It’s a long, slow process, but if you choose to do it, you can be set free.
This is a great Scripture verse on forgiveness:
“Be kind and compassionate to each other, forgiving each other, just as in Christ God forgave you.” (Ephesians 4:32)
Help us forgive because of your example. Holding onto anger, resentment, guilt and bitterness are wearing us out. On our own we can’t do this, but we’re willing, so please show us how. In Jesus’ name, Amen.
When I was in so much pain from my 19-year-old daughter’s destructive behaviors, I thought I couldn’t bear it one more day. Death would have been easier — hers or mine. Being the mom of a child who was on the fast track to killing herself with alcohol, drugs and cutting (including other dangerous behaviors) I was overwhelmed with guilt and shame. Then I attended a conference for hurting parents where I heard three wonderful statements that would change my perspective and help me cope. They are known as ” The 3 C’s” from Al Anon:
1) You didn’t Cause it! It’s NOT your fault – unless you encouraged your child or aided them in their self-destruction.
2) You can’t Change it! Stop trying – you’ll just make yourself crazy and them, too. They don’t want to change – not yet.
3) You can’t Cure it! You can’t fix them. They have to want to get better. You can’t force it on them.
When I heard this it was like I had just put my feet in a cool mountain stream on an oppressively hot summer day. It was too good to be true and so freeing. I have repeated the 3 C’s to myself often in the past 8 years. They’ve helped me keep my feet on solid ground when overwhelming emotions tried to creep back in and pull me down.
They address the lies we parents tend to believe. I thought my daughter’s problems were somehow my fault – if I was a better parent this would never have happened; I should have done this or that – hog wash, as we say in the south. No parent is perfect. Our children have a free will to make their own choices. And if they’re struggling with mental illness, it’s still not our fault. Even if it is an inherited problem, we never set out to ruin their life. We need not accept all the blame. That won’t help them or us.
I also thought I could change her and make all her problems go away. I thought I had some control over her life. Then I realized that control is an illusion. We have none (of course we do have some if they’re under eighteen). We have to accept that we aren’t that powerful. We can’t change, fix or cure our children any more than we can change a daisy into a rose, or an apple into an orange. It’s not possible.
Once you begin to believe these three things are true, you’ll begin to relax and let go of guilty feelings. I did. Now I accept the fact that I’m not in control, but I believe I know Who is and it’s God. He has complete control over everyone an everything, therefore, I can trust Him with my daughter’s life. I can rest in His love for her and find the peace I was lacking.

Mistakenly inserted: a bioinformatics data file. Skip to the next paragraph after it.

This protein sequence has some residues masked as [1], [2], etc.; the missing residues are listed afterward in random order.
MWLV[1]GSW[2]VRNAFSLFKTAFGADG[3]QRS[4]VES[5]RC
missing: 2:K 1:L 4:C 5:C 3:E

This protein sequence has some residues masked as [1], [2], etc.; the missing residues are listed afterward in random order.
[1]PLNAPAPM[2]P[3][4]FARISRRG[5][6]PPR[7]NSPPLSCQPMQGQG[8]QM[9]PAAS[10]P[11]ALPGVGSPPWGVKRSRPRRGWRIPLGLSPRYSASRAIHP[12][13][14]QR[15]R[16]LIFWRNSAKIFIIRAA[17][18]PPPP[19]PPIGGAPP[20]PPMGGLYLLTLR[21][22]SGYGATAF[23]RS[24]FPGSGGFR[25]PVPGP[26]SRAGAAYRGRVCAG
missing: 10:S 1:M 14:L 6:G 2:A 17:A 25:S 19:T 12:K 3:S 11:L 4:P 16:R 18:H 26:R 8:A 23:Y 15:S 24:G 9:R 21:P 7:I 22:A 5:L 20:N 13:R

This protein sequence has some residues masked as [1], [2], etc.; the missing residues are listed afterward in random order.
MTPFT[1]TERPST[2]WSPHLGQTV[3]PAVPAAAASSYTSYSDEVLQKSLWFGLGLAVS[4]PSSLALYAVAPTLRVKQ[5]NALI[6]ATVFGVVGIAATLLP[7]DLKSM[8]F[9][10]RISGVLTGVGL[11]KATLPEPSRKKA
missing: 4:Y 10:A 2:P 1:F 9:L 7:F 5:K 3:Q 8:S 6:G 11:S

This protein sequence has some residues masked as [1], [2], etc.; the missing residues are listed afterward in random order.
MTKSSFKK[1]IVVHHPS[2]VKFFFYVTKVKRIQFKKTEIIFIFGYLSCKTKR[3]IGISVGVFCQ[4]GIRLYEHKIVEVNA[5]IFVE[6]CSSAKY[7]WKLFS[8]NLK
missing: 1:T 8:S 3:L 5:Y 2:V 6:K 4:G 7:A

Go to al-anon.alateen.org for more helpful information from this world-wide organization. Their principles can help with any problem you have no control over, not just someone’s alcohol problem. When you think about it the only thing we do have any control over is ourselves!
Heavenly Father, help us stop believing lies that only add to our feelings of guilt and shame. Instead, help us believe the truth that while we are powerless to change them or cure them, You can. Help us trust you to work in our child’s life where we cannot. Amen.
Do you think it’s because of something you did? Do you feel guilty, as though it was somehow your fault?
Are you so embarrassed and ashamed that you can’t tell anyone? You won’t reach out for help?
Do you keep helping, giving money and rescuing from consequences because you have the need to protect them from pain?
Has fear about the what-ifs and unknowns consumed you?
Are you so overcome with anger and resentment that it’s making you sick, giving you an ulcer or heart palpitations?
If you can say yes to any of these questions, then I have two words for you: (more…)
I find great comfort and hope from the Bible for life’s trials and heartaches. I have had plenty of them. A major source of heartache has been my now twenty-six year old daughter who has struggled with addictions, depression and self harm for over eight years.
10 …. Jesus was teaching in one of the synagogues, 11 and a woman was there who had been crippled by a spirit for eighteen years. She was bent over and could not straighten up at all. 12 When Jesus saw her, he called to her and said to her, “Woman, you are set free….” 13 Then he put his hands on her, and immediately she straightened up and praised God. (Luke 13:10-13 NIV)
Many of our children have suffered for a long time, too. An addiction, mental illness, self harm, an eating disorder, pornography or some other destructive behavior is crippling them. Things look hopeless. (more…)